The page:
Extra, extra! 2017 Fair Food Program Report, hot off the presses!

Susan Marquis, Dean of RAND Graduate School, and author of “I Am Not a Tractor,” on the unique success and attention to detail of the Fair Food Program: “Getting things done is central to this story because to achieve the systemic change necessary to eliminate the causes of worker abuse, the program had to work; its success measured by metrics of real and enduring change in the fields…”

Today, we are delighted to announce the publication of the long-awaited 2017 Fair Food Program Annual Report!  Hot off the presses after months of tireless work by the Fair Food Standards Council and CIW staff, the latest report provides the most recent results and analysis from Seasons 5 and 6.  But unlike past reports, the 2017 version also tracks the trajectory of the Fair Food Program — the unfolding story of increasing compliance through the constant back and forth of audits, investigations, and corrections — over the course of all six seasons of the Program’s operation. 

It is a thoroughgoing, transparent, and at all times honest look at the structure and function of the Fair Food Program, and how that structure has brought about a constant ebb and flow of change in Florida’s fields.  Through carefully detailed quantitative and qualitative analysis, it tells the story of how that ebb and flow has, over time, fundamentally re-shaped an entire industry and, in the process, forged a model that is already bringing change to many more workers here in the US and overseas.

In this morning’s post, we bring you a brief overview of the different sections of the report.  Today’s post will be followed by a closer look at the report’s core insights and conclusions later this week.  So, if you do nothing else, do take a few minutes to read today’s post for a sense of the full scope of the 2017 report.  But far better still, of course, is to read the report itself in its entirety, which you can find here.  It is truly a must-read for all members of the Fair Food Nation, the surest way to know the full impact of the Program that we have all fought so hard to build and defend over these many years, and that has brought transformative and lasting change to the lives of tens of thousands of farmworkers from Florida to New Jersey.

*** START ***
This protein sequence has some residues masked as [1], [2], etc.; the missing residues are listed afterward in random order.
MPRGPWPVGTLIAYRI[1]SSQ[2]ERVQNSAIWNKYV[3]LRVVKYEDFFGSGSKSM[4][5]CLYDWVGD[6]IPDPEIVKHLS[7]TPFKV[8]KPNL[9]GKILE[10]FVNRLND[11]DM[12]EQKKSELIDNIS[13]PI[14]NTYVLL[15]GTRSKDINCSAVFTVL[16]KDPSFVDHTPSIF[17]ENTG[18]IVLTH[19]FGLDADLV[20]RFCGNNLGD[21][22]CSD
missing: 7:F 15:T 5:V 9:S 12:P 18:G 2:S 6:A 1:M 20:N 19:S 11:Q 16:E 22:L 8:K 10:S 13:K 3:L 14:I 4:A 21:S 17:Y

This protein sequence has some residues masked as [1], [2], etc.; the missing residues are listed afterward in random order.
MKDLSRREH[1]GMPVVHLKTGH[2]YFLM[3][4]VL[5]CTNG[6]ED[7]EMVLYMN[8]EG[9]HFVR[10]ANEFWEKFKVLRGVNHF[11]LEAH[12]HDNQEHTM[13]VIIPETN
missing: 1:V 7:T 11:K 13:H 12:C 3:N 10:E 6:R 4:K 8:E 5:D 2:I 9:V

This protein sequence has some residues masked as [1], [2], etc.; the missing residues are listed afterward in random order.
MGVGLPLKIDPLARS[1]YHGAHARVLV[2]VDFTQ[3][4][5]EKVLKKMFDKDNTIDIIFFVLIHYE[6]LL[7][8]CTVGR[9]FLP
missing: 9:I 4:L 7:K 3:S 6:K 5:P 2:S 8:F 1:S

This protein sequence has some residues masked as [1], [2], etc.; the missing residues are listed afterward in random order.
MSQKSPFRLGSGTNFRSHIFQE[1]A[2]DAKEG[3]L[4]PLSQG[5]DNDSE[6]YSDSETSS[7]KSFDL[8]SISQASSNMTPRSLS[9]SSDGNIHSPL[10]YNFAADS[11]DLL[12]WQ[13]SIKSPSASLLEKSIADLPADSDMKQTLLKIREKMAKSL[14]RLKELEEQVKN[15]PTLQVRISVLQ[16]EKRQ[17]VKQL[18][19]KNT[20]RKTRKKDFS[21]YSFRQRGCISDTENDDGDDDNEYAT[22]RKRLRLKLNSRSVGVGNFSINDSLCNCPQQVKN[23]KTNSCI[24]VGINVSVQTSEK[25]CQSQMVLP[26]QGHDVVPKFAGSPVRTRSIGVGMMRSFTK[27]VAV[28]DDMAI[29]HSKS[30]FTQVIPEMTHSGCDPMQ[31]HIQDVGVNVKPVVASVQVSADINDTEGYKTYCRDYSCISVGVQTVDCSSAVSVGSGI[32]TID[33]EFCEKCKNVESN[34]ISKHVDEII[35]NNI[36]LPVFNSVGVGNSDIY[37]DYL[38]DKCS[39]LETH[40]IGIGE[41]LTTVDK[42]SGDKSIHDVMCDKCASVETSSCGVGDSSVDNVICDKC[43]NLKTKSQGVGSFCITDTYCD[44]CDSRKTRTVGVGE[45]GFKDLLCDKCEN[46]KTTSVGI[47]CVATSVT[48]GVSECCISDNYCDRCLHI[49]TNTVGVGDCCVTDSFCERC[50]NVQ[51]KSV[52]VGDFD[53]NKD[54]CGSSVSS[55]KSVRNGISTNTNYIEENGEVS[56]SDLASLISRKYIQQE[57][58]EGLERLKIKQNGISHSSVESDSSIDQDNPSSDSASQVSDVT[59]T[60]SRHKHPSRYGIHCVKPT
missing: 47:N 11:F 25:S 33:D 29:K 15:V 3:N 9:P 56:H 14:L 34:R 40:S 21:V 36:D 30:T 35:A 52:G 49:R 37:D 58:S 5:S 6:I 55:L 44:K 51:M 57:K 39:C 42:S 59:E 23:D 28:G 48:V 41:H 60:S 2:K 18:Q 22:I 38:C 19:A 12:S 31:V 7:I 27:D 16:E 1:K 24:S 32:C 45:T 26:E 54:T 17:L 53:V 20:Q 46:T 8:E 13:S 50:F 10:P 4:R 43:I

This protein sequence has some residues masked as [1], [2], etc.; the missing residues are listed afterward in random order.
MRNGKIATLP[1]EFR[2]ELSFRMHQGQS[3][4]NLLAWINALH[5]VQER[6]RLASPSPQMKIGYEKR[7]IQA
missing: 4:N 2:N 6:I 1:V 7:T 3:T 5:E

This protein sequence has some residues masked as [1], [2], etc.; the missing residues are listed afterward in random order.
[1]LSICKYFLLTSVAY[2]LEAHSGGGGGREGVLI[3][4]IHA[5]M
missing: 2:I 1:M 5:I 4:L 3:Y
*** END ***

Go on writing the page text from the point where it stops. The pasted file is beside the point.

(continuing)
Context and Introduction

The 2017 Report begins by placing the Fair Food Program in its historical and industrial context, grounding the overall analysis of its gains in both the grim reality of the agricultural industry before the Fair Food Program, and in the abuses that persist today in fields beyond the reach of its protections:

Whether carried out by slaves, sharecroppers, or an immigrant labor force, farm labor has always been one of the lowest paid and least protected jobs in the United States.

Today, in both the US and many other countries, much of the food we eat is still grown and harvested by women and men who do backbreaking work for poverty wages.

When you walk down the produce aisle, what are you buying?

Was the human being who picked the produce treated fairly?

How can you be sure?

A new day dawns:  The founding vision of the Fair Food Program